|By Mark Galasiewski, originally published in the May 2011 Socionomist
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Most people tend to think of mass social violence as the result of mostly random chains of events. It is not. Societies experience waves of social mood, and the best measure of a society’s mood pattern is its stock market.
Our studies show that mass violence is most likely to erupt after stock prices have fallen for some time, usually near the end of corrective waves. Not every major decline results in mass violence, but whenever mass violence does erupt, we find that a bear market is usually in force. The revolutionary “days of rage” that are spreading like wildfire across the Middle East are an excellent example of this relationship.
Arabian stocks now have either fallen or made no net progress for about five years. Some markets, such as Dubai, continue to fall to new lows in their bear markets (see Figure 1). Others, such as the region’s leaders—Qatar, Egypt, and Lebanon—bottomed in 2009 and have since risen progressively and pulled back for a third time (see Figure 2).
As the December 2010 issue of The Socionomist pointed out, the decline in social mood to the 2006 low in the region produced the Lebanon War between Hezbollah and Israel; the decline to the 2007 low produced the Battle of Gaza between Hamas and Fatah; and the 2008 to 2009 decline produced the Gaza war between Hamas and Israel (click here for chart). The current correction, which is likely to be the final decline within the five-year bear market, has motivated people to overthrow or threaten their governments throughout the region.
Violent events accompanied lows during the region’s most severe bear market, from the mid-1990s to the early 2000s (Figure 3). Near the end of the 1996 correction in Egypt’s Hermes Index, Al Qaeda militants bombed the Khobar Towers in Saudi Arabia, and Osama bin Laden announced his fatwa against the United States. Al Qaeda then bombed the U.S. embassies in Kenya and Tanzania near the 1998 low and bombed the USS Cole in Yemen near the 2000 low. But the most dramatic event of the period occurred near the end of the bear market, when Al Qaeda attacked the United States on September 11, 2001. The revolts of 2010-2011 have overthrown the governments of Tunisia and Egypt, which had wielded power for decades, and have challenged the existence of several others.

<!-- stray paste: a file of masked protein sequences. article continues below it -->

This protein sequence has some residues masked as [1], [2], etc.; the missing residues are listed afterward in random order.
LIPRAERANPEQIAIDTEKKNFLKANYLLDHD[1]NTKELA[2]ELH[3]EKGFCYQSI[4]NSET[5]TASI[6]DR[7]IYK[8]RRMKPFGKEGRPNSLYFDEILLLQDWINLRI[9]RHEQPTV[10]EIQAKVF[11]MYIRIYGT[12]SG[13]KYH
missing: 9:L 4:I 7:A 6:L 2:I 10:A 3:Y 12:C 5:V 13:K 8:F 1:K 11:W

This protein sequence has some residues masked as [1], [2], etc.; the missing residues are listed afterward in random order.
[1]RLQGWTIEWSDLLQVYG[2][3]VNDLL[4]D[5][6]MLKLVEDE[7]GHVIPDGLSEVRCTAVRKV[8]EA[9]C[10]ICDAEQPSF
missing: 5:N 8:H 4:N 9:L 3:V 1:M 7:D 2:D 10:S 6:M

It is important to remember that stocks do not cause events, nor do events move stocks. Stock movements and other social actions are driven by social mood. Changes in social mood motivate decisions to take social actions of many types. Actions such as buying and selling stocks, which can be taken almost immediately in response to social mood, are early indicators of mood and can be used to anticipate actions that take more time to effect. Thus, stocks are a good leading indicator of many other types of social actions, including macroeconomic and political trends.
Mark Galasiewski is editor of Elliott Wave International’s The Asian-Pacific Financial Forecast. This article is excerpted from the publication’s February and March 2011 issues.
Socionomist is a monthly online magazine designed to help
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Most economists, historians and sociologists
presume that events determine society’s mood. But socionomics hypothesizes
the opposite: that social mood regulates the character of social events. The
events of history—such as investment booms and busts, political events,
macroeconomic trends and even peace and war—are the products of a naturally
occurring pattern of social-mood fluctuation. Such events, therefore, are not
randomly distributed, as is commonly believed, but are in fact probabilistically
predictable. Socionomics also posits that the stock market is the best available
meter of a society’s aggregate mood, that news is irrelevant to social
mood, and that financial and economic decision-making are fundamentally different
in that financial decisions are motivated by the herding impulse while economic
choices are guided by supply and demand. For more information about socionomic
theory, see (1) the text, The
Wave Principle of Human Social Behavior © 1999, by Robert Prechter;
(2) the introductory documentary History's
Hidden Engine; (3) the video Toward
a New Science of Social Prediction, Prechter’s 2004 speech before
the London School of Economics in which he presents evidence to support his
socionomic hypothesis; and (4) the Socionomics Institute’s website, www.socionomics.net.
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